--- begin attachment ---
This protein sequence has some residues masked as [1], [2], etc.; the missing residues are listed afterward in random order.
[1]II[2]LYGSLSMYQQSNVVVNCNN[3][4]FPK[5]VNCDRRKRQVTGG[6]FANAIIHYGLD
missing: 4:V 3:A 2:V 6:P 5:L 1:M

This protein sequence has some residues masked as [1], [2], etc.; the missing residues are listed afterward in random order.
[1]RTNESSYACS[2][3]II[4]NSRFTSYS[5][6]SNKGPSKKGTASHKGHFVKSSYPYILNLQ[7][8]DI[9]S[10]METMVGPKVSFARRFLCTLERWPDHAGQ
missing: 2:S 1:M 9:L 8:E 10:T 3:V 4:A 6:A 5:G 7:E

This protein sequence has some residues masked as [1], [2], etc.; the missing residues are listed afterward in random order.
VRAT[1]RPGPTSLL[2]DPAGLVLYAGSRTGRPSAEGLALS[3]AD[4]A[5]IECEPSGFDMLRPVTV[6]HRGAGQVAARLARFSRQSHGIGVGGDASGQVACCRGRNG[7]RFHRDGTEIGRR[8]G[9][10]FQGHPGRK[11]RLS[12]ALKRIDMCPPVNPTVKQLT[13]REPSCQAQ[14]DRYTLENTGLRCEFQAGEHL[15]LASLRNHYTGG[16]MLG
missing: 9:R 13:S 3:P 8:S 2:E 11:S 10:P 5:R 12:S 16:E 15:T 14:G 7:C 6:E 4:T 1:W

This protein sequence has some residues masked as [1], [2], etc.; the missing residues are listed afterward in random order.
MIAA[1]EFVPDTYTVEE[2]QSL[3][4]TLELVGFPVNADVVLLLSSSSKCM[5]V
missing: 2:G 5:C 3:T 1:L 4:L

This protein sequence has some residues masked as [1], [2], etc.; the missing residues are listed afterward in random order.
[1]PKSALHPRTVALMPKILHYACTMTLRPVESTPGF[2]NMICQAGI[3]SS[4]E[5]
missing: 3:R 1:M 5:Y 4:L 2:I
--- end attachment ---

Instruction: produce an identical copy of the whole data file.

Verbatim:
This protein sequence has some residues masked as [1], [2], etc.; the missing residues are listed afterward in random order.
[1]II[2]LYGSLSMYQQSNVVVNCNN[3][4]FPK[5]VNCDRRKRQVTGG[6]FANAIIHYGLD
missing: 4:V 3:A 2:V 6:P 5:L 1:M

This protein sequence has some residues masked as [1], [2], etc.; the missing residues are listed afterward in random order.
[1]RTNESSYACS[2][3]II[4]NSRFTSYS[5][6]SNKGPSKKGTASHKGHFVKSSYPYILNLQ[7][8]DI[9]S[10]METMVGPKVSFARRFLCTLERWPDHAGQ
missing: 2:S 1:M 9:L 8:E 10:T 3:V 4:A 6:A 5:G 7:E

This protein sequence has some residues masked as [1], [2], etc.; the missing residues are listed afterward in random order.
VRAT[1]RPGPTSLL[2]DPAGLVLYAGSRTGRPSAEGLALS[3]AD[4]A[5]IECEPSGFDMLRPVTV[6]HRGAGQVAARLARFSRQSHGIGVGGDASGQVACCRGRNG[7]RFHRDGTEIGRR[8]G[9][10]FQGHPGRK[11]RLS[12]ALKRIDMCPPVNPTVKQLT[13]REPSCQAQ[14]DRYTLENTGLRCEFQAGEHL[15]LASLRNHYTGG[16]MLG
missing: 9:R 13:S 3:P 8:S 2:E 11:S 10:P 5:R 12:S 16:E 15:T 14:G 7:C 6:E 4:T 1:W

This protein sequence has some residues masked as [1], [2], etc.; the missing residues are listed afterward in random order.
MIAA[1]EFVPDTYTVEE[2]QSL[3][4]TLELVGFPVNADVVLLLSSSSKCM[5]V
missing: 2:G 5:C 3:T 1:L 4:L

This protein sequence has some residues masked as [1], [2], etc.; the missing residues are listed afterward in random order.
[1]PKSALHPRTVALMPKILHYACTMTLRPVESTPGF[2]NMICQAGI[3]SS[4]E[5]
missing: 3:R 1:M 5:Y 4:L 2:I